From BiblePortal Wikipedia

King James Dictionary [1]

GUT'TER, n. L. gutta, a drop.

1. A channel for water a hollow piece of timber, or a pipe, for catching and conveying off the water which drops from the eaves of a building. 2. A channel or passage for water a hollow in the earth for conveying water and,in popular usage, a channel worn in the earth by a current of water.

GUT'TER, To cut or form into small hollows.

GUT'TER, To be hollowed or channeled.

1. To run or sweat as a candle.

Easton's Bible Dictionary [2]

 2 Samuel 5:8 Psalm 42:7

In   Genesis 30:38,41 the Hebrew word rendered "gutters" is Rahat , And denotes vessels overflowing with water for cattle (  Exodus 2:16 ); drinking-troughs.

Morrish Bible Dictionary [3]

1. tsinnor , 'waterspout or watercourse,' spoken of by David in reference to the attack upon the stronghold of the Jebusites in Jerusalem.  2 Samuel 5:8 .

2. rahat, water-trough for cattle.  Genesis 30:38,41 .

Holman Bible Dictionary [4]

 Genesis 30:38 30:41  2 Samuel 5:8

Hastings' Dictionary of the Bible [5]

Gutter . See House, § 5 .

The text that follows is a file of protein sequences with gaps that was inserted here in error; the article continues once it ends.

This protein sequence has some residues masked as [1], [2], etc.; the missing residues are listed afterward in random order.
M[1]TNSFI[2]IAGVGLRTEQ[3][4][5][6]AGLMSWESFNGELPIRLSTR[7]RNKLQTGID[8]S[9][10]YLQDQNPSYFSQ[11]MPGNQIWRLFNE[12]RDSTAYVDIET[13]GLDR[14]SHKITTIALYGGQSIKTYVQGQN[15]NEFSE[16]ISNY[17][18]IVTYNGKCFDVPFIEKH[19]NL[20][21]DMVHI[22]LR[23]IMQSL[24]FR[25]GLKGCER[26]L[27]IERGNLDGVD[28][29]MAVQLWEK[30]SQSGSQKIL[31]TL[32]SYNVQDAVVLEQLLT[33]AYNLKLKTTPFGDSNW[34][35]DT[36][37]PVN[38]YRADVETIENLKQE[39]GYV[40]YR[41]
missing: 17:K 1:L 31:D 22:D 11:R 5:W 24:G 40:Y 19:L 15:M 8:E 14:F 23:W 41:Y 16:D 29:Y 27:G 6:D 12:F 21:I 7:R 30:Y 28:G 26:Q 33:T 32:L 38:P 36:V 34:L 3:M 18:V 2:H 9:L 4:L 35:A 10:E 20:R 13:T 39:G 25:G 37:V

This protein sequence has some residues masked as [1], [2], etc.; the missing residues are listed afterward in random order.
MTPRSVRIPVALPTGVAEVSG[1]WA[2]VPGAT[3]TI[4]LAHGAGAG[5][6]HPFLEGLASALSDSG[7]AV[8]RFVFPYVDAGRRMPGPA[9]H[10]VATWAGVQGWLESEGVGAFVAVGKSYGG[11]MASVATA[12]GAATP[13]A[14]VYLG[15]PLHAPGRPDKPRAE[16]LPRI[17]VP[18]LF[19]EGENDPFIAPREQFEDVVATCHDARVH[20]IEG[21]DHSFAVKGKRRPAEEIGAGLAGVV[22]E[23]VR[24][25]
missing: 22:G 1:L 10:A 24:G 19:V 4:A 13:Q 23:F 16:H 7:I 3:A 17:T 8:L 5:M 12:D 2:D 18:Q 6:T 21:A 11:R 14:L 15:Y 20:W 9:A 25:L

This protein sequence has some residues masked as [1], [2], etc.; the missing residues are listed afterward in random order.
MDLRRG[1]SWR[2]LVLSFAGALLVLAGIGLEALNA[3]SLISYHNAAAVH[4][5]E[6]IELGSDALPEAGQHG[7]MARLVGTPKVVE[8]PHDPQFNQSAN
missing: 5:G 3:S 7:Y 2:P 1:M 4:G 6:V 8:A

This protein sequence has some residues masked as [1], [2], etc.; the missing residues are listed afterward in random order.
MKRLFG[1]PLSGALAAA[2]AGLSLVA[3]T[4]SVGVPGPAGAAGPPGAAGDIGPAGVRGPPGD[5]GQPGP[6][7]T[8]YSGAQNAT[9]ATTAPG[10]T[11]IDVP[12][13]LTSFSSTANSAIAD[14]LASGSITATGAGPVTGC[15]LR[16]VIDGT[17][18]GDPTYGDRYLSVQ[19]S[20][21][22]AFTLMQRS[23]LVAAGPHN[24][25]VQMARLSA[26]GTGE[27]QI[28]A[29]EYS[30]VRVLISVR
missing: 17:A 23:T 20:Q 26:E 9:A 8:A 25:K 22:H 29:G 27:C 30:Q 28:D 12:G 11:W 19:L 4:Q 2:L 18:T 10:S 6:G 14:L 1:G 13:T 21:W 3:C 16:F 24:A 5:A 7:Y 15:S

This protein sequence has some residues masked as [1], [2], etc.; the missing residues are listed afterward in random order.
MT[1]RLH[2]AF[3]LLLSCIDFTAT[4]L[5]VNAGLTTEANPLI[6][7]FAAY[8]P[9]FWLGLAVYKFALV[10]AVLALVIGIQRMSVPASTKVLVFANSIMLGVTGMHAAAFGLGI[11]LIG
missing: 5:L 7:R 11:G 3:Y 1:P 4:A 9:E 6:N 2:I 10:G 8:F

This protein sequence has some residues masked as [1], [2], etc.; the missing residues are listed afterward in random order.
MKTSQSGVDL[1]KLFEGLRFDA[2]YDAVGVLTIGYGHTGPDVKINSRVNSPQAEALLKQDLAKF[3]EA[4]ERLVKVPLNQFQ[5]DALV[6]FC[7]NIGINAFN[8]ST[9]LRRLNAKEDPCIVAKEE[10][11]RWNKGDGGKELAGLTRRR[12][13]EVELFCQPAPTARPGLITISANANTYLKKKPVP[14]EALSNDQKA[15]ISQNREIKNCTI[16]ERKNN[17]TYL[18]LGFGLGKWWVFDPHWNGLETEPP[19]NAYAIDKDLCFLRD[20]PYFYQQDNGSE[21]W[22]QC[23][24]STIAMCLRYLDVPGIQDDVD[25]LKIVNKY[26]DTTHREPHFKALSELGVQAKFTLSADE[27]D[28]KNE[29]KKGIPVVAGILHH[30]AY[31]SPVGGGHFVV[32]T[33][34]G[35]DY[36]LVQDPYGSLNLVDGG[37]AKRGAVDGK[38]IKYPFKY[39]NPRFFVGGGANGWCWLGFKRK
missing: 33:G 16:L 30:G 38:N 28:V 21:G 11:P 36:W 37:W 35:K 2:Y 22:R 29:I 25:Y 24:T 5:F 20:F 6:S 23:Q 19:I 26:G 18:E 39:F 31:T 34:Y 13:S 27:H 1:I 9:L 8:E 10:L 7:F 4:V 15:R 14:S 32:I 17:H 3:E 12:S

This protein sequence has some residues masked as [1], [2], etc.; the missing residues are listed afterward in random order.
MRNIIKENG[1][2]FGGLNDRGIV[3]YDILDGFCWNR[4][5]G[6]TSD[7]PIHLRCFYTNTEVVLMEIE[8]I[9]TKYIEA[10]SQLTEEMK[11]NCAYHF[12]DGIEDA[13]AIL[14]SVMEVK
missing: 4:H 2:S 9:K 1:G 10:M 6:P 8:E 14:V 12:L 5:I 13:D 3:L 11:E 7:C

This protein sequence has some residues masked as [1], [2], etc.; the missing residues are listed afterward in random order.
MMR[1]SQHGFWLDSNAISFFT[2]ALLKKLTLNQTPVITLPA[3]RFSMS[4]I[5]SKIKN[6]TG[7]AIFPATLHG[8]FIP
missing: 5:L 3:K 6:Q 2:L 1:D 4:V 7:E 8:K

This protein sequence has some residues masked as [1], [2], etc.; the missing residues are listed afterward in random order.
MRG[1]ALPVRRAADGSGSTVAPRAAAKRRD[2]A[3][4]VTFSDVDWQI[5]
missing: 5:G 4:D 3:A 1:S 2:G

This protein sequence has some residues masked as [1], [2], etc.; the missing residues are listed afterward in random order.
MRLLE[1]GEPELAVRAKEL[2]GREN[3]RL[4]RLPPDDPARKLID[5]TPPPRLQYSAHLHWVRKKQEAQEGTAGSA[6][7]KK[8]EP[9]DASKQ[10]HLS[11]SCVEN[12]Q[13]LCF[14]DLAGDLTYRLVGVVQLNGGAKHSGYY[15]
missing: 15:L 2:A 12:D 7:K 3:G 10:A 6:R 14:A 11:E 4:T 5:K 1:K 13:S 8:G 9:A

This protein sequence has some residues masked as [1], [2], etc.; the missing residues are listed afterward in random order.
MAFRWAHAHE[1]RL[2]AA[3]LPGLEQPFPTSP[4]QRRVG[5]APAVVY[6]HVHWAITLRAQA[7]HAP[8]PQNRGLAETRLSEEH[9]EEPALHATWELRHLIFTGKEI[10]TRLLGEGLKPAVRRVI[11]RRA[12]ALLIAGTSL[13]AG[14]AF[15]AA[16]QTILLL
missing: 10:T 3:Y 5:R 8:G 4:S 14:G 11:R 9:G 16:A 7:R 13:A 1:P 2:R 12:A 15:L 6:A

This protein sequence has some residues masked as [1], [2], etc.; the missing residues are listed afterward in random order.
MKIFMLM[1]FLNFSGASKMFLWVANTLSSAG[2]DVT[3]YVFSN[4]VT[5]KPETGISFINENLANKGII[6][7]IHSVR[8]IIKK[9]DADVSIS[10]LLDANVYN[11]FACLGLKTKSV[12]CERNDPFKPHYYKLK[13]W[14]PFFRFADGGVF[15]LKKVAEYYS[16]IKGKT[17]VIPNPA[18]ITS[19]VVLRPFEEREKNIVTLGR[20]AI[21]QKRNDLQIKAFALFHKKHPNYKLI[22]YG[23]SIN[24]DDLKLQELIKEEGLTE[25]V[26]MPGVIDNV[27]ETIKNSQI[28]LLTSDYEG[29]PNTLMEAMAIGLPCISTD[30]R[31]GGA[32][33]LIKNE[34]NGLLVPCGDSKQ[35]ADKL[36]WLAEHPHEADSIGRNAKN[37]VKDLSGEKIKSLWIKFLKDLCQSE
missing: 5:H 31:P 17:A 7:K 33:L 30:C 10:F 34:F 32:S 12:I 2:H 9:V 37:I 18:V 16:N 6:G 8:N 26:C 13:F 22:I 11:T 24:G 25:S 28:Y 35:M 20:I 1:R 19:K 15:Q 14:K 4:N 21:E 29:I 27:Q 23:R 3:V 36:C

Cyclopedia of Biblical, Theological and Ecclesiastical Literature [6]

( צִנּוֹר , Tsinnor') occurs in the proposal of David while attacking Jebus, that some one should "get up to the gutter and smite the Jebusites" ( 2 Samuel 5:8). The Sept. here renders "with the sword" ( Ἐν Παραξιφίδι ), and the Vulg. "roof-pipes" (Domatum Fistulae). The word only occurs elsewhere in  Psalms 42:7 (Sept. and Vulg. Cataracts, English Vers. "waterspouts"). Gesenius supposes it to mean A Water-Course. Dr. Boothroyd gives "secret passage," and in Psalms 42 "water-fall." It seems to refer to some kind of subterraneous passage through which water passed; but whence the water came, whither it went, or the use to which it was applied, cannot be determined, though we know that besiegers often obtained access to besieged places through aqueducts, drains, and subterraneous passages, and we also know that Jerusalem is abundantly furnished with such underground avenues. (See Jebus).

In the account of Jacob's artifice for producing party-colored young among his flock, by placing peeled rods in the drinking-troughs ( Genesis 30:38;  Genesis 30:41), the word for "gutters in the original is רִחִט ), Rach'At, vessels overflowing with water (as in  Exodus 2:16) for cattle.